Dan will begin at Booksellers NZ in October following the retirement of CEO Lincoln Gould.


For further information please contact Juliet Blyth, Chair, Booksellers NZ (027) 444 5062

The Coalition for Books: a dynamic new organisation for New Zealand literature announced

By Media Releases

A dynamic collaborative organisation has formed to make a tangible difference to the literary landscape of Aotearoa, supported by seed funding from Creative New Zealand (CNZ).

During its initial year, the Coalition will be a collaborative venture beneath the umbrella of the Auckland Writers Festival. Other significant founding organisations include the Booksellers Association, the Society of Authors, the Publishers Association, Tautai Pacific Arts Trust, the New Zealand Book Awards Trust, the Michael King Writers Centre and the Academy of New Zealand Literature.

The Coalition for Books has a clear mandate: to complement the work of existing organisations, identify gaps in activities and develop initiatives that serve authors, publishers, booksellers and festivals. Through strategic activity and by mobilising the literary sector, it will enhance the visibility, sales and overall opportunities for New Zealand books and their writers.

Interim Chair Melanie Laville-Moore says, “A year in the making, the Coalition for Books feels like a watershed moment. It’s the very first time that so many representatives from across the literary sector have come to the same table to initiate important change. The potential to enable greater success for all of our organisations is huge. We’re immensely grateful to Creative New Zealand for believing in our vision and allowing us the opportunity to put plans into action.”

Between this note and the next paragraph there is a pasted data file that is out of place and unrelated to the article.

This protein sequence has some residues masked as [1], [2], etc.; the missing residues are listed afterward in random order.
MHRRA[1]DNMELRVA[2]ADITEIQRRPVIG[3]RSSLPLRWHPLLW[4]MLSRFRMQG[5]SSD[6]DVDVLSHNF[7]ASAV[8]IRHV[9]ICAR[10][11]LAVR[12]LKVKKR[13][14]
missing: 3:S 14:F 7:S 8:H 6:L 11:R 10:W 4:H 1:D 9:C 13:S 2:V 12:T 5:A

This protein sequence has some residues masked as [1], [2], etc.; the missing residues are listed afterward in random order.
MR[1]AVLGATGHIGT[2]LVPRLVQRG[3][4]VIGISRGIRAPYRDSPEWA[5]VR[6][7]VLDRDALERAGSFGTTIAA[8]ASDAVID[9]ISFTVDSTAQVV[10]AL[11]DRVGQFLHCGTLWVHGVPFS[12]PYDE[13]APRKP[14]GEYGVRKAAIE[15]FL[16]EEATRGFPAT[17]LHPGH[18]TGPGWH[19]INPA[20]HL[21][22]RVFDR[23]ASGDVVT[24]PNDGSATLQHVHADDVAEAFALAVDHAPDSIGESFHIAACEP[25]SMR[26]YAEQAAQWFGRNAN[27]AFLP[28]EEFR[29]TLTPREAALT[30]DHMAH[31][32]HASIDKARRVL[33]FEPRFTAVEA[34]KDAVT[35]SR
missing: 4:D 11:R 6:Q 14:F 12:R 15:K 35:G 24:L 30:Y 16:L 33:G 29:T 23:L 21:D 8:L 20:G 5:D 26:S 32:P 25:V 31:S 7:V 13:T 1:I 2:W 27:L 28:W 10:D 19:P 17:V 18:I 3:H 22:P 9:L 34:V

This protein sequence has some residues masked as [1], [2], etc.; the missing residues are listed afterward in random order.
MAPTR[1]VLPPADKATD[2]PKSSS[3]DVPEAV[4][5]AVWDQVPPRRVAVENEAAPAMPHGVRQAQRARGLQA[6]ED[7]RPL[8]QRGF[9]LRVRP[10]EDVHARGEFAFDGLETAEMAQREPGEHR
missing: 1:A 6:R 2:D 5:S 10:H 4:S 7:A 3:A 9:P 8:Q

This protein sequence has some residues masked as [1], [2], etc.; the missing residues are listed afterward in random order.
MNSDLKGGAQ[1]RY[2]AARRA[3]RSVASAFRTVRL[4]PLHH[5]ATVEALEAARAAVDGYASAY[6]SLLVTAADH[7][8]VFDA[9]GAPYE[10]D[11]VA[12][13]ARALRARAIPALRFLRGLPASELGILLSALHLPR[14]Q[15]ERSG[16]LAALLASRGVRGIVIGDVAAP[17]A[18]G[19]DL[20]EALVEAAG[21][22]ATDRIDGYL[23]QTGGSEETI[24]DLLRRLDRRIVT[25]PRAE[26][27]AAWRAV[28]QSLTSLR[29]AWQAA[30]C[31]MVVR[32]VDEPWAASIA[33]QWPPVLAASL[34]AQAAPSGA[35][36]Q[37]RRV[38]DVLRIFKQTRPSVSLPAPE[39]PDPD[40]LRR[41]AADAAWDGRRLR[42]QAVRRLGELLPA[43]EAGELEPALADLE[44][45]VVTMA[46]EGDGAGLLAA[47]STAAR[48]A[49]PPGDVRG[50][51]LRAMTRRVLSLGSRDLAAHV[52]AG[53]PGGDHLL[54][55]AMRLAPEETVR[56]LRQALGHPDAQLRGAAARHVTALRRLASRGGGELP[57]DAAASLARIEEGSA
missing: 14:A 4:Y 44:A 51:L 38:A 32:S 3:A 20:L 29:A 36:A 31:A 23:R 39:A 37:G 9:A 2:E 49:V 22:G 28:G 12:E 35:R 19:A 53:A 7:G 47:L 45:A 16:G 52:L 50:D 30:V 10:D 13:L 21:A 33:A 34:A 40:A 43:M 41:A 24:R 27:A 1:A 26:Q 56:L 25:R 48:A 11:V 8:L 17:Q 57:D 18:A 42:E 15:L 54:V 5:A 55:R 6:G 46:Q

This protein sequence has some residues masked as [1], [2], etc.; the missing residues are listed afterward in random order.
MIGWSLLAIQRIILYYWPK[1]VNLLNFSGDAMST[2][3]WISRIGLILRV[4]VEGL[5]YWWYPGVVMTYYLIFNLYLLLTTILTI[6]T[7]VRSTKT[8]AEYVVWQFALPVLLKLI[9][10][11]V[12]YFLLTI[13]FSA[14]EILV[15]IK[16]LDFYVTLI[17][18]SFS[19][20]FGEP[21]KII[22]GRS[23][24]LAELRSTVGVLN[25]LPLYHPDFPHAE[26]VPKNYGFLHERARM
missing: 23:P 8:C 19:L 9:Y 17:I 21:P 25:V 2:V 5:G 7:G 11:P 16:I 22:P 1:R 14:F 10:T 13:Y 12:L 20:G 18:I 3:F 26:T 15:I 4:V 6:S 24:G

Auckland Writers Festival Director Anne O’Brien says the Coalition is a critical step in enhancing the health of the sector in challenging times. “The Festival shares the Coalition’s kaupapa of supporting and strengthening engagement for and with New Zealand writers and readers, and looks forward to working with sector colleagues to make a real difference to this country’s literary well-being.”

The inaugural meeting of the Coalition for Books will be held later this month during the Booksellers Association Conference to be held in Auckland. A new incorporated society will be established immediately afterwards.


For further information, please contact Melanie Laville-Moore, Interim Chair and Director of Allen & Unwin NZ on  T: 021 593 555

This year’s Book of the Year for young readers is “The Bomb”

By Media Releases

A sparkling story of courage and transformation has been judged the best book for young readers at this year’s national children’s book awards. The Bomb by Sacha Cotter, illustrated by Josh Morgan, was awarded the highest prize in children’s publishing – The Margaret Mahy Book of the Year – during a ceremony at Te Papa in Wellington to celebrate the 2019 New Zealand Book Awards for Children and Young Adults.

The judges were captivated by the spell this book cast. They described it as a summery, waterlogged, quintessentially Kiwi story about a child growing in self-confidence while striving to achieve the perfect “bomb”, supported every step of the way by the reassuring presence of his Nan.

“Joy and humour permeate the story and illustrations of The Bomb, and the reader is rewarded with each encounter – they see a new layer, another detail is revealed, fresh energy bubbles up,” says convenor of judges Crissi Blair. The judges also commended the language, which naturally incorporates te reo Māori, and the illustrations which celebrate our multicultural community.

Josh Morgan and Sacha Cotter at the 2019 NZCYA Awards. Image ©VanessaRushtonPhotography

The win rounded out an action-packed few months for the author and illustrator team of Cotter and Morgan, who have a winning partnership off the page as well, having recently become engaged and welcomed their first child into the world.

Seven other significant awards were also presented at the ceremony, held in Te Papa’s atmospheric Te Marae and attended by the country’s top children’s authors, illustrators, translators and publishers.

The Bomb also won the Picture Book Award. The judges said the books in this category “defied gravity” – being both simple and sophisticated in their message and illustration with serious child appeal but the ability to also delight adults.